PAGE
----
How does the character Henry, from The Red Badge of Courage, compare and contrast to Robert, from the movie Glory?
Aside from the fact that Henry Fleming in The Red Badge of Courage and Robert Gould Shaw from the movie Glory are both soldiers in the Union Army during the American Civil War, they are very different characters. Henry is an entirely fictional character, while Robert was a man who truly lived. Henry is much younger in age during the course of the narrative in which we meet him, a poor young farm boy in his early teens from the state of New York. In contrast, Robert hails from an affluent Boston family, and is much older in the movie, a Union officer in his mid-twenties.
Both men experience fear in their war dealings. Henry, whose thoughts are revealed to the reader, is terrified when thrown into battle, having had only a romantic, unreal concept about what war is really all about. Robert feels fear as well, as expressed by his demeanor when riding his horse along the beach before undertaking his final, fatal assignment. His fear is tempered and controlled, however; he is an officer, a man of proven integrity and courage, no longer callow like young Henry.
The difference in maturity between the two characters is striking. Robert Shaw, though still young, is a leader of men, someone who is looked up to, and upon whose shoulders rests a huge responsibility. Henry is at the other end of the spectrum, the raw recruit who has little control over circumstance and his response to it. Finally, Robert dies in Glory, while Henry in Red Badge of Courage lives to fight another day.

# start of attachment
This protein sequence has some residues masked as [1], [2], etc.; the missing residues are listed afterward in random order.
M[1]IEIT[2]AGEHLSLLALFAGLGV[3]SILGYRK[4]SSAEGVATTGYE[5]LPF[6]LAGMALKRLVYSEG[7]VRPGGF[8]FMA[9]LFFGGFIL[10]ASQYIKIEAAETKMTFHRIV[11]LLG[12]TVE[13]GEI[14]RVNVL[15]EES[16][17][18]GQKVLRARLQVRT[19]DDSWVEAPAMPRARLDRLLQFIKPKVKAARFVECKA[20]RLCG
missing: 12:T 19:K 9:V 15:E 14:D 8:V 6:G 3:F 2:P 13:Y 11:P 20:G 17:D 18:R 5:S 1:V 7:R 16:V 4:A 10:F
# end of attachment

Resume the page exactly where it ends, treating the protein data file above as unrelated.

Both Henry Fleming and Robert Gould Shaw experience the camaraderie of being a part of a fighting unit in their respective stories. Henry's fear of battle comes in part because of his worry that he will not hold his own individually. When he sees that others in the regiment show fear and "skedaddle" when the action becomes too hot, he recognizes that his limitations are not his alone. When he feels a part of the regiment as a whole, his fears are vanquished. Shaw never finds a home in the Union army until he is promoted and appointed commander of the all-African-American 54th Massachusetts. Combined with his abolitionist views, the pairing becomes a perfect fit. In the end, he finds the heroism of his troops so overwhelming that he joins them in the forefront of their suicidal attack on Fort Wagner. In a fitting end, he is buried in a mass grave with his troops on the beach.